The advice sheets below have the latest information on food standards. If you need more advice call 01753 475111 (Enforcement & Regulatory option).
In the guide
This guidance is for England
All eggs sold by retailers must be stamped with a specific code.
Loose eggs must be accompanied with details of the packing station number, quality grade, weight grade, type of farming method, best-before date, storage conditions, and explanation of the code stamped on the egg.
Packed eggs in small boxes should show the same information as well as the name and address of the packer and the number of eggs in the pack.
There are specific requirements for the labelling of free-range eggs and barn eggs, storage conditions, and weight grades of eggs.
All eggs sold at retail level must be stamped with a code describing the type of farming method used, the country of origin, and the production site's individual code.
For example, 3UK12345 would relate to the information required as follows:
There are some differences between the labelling required for packed and loose eggs sold at retail.
Graded packed AND loose eggs sold from trays must be accompanied by the following information:
Packed eggs sold at retail must additionally show:
Eggs can only be packed into boxes by a registered packing station. Unmarked boxes may be provided for customers' convenience for sales of loose eggs.
Mixed prepacked eggs (not including 'extra' sized eggs), where packs contain eggs of different sizes, should additionally show:
For all types of packed eggs, the pack may also be labelled with the following information:
Eggs, whether loose or packed, must be marked with a best-before date. They must also be sold within 21 days of laying.
There is no legal requirement to have a sell-by date on eggs but it may help you to ensure eggs are sold within the 21 days. Where no sell-by date is shown, you should remove eggs from sale seven days before their best-before date.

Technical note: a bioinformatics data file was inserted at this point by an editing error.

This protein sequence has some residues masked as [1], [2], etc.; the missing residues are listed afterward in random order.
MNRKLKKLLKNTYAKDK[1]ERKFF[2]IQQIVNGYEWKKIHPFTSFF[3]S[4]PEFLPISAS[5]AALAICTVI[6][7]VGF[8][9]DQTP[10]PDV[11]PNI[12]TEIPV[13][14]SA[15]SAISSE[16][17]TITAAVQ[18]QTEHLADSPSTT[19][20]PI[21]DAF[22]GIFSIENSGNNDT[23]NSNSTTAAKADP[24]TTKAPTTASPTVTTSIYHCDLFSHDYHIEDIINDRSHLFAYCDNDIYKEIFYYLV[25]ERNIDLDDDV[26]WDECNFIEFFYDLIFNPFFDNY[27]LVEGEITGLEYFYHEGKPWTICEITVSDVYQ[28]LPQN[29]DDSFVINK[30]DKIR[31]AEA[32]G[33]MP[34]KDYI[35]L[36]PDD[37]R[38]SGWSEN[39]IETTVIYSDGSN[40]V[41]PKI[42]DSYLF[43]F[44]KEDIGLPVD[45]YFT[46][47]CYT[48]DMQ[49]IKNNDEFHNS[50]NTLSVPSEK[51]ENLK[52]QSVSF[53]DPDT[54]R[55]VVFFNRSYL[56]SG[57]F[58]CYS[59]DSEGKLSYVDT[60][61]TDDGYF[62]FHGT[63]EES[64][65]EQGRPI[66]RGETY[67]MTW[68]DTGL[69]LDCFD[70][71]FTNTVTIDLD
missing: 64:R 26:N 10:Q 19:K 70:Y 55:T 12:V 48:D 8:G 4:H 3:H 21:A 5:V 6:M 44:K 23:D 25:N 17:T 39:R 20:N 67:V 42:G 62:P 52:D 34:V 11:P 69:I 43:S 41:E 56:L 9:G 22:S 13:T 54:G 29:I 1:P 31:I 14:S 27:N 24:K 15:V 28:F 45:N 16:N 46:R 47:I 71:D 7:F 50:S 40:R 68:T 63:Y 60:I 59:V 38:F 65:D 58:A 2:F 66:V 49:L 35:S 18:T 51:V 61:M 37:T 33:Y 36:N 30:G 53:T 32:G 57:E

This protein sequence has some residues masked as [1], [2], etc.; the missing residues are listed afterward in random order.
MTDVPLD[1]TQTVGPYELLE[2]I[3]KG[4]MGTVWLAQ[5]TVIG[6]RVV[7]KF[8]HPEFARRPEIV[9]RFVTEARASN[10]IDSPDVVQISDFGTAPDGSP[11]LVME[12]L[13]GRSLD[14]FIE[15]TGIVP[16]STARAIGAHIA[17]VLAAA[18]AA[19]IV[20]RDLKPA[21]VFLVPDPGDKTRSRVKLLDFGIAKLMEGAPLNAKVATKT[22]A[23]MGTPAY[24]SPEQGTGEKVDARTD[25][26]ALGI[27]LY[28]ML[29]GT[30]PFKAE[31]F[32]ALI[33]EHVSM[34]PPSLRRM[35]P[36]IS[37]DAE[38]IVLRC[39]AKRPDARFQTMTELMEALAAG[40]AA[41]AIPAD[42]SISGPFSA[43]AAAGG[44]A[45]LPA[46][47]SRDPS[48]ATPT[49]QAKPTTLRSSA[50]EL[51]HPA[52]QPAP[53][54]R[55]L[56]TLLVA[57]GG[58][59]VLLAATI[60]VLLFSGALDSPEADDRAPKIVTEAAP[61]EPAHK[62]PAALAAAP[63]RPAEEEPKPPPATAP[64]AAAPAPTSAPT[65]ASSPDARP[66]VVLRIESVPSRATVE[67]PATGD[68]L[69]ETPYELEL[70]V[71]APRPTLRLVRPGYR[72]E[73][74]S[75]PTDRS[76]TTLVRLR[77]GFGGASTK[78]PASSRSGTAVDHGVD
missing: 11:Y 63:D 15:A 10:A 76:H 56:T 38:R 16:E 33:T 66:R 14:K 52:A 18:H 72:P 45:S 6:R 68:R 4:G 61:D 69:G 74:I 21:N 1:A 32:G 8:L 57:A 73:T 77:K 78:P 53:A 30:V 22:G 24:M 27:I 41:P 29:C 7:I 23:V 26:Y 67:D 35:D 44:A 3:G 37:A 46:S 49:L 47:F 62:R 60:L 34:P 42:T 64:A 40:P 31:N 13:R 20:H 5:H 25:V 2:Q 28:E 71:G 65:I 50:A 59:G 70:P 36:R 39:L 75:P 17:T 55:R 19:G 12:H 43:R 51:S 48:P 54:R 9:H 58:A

The method of farming relating to the stamped code can be indicated using the wording below, where applicable. These descriptions also apply if you wish to voluntarily describe your eggs when selling from your premises or door-to-door:
If the eggs have not been produced in accordance with the methods set out for free-range eggs or barn eggs, then they are automatically classed as eggs from caged hens.
Laying hens may not be kept in cages that only meet the requirements of the 'conventional cage' system. More information about this is contained within the Code of Recommendations for the Welfare of Livestock: Laying Hens (opens in a new window), which is available on the GOV.UK website.
Eggs described as 'free range' must be produced in poultry establishments in which the hens have:
In addition, there are requirements in relation to the hens' housing and fittings.
Barn eggs must be produced in a poultry establishment where the hens:
If you need further advice about the other descriptions of methods of farming, or the hens housing requirements, please contact APHA on 03000 200 301.
Only the following weight grades are permitted for eggs; no other terms may be used to describe the weights of eggs on retail sale:
This is carried out by APHA. Further information (opens in a new window) relating to the above legislation, and advice on registering as a packer etc, can be found on the GOV.UK website.
For the sale of eggs by the producer directly to the consumer - for example, from the farm gate - please see 'Egg producers selling directly to consumers'.
Failure to comply with these labelling requirements is a criminal offence. The maximum penalty is a fine.
Last reviewed / updated: December 2016
This information is intended for guidance; only the courts can give an authoritative interpretation of the law.
The guide's 'Key legislation' links may only show the original version of the legislation, although some amending legislation is linked to separately where it is directly related to the content of a guide. Information on amendments to UK legislation can be found on each link's 'More Resources' tab; amendments to EU legislation are usually incorporated into the text.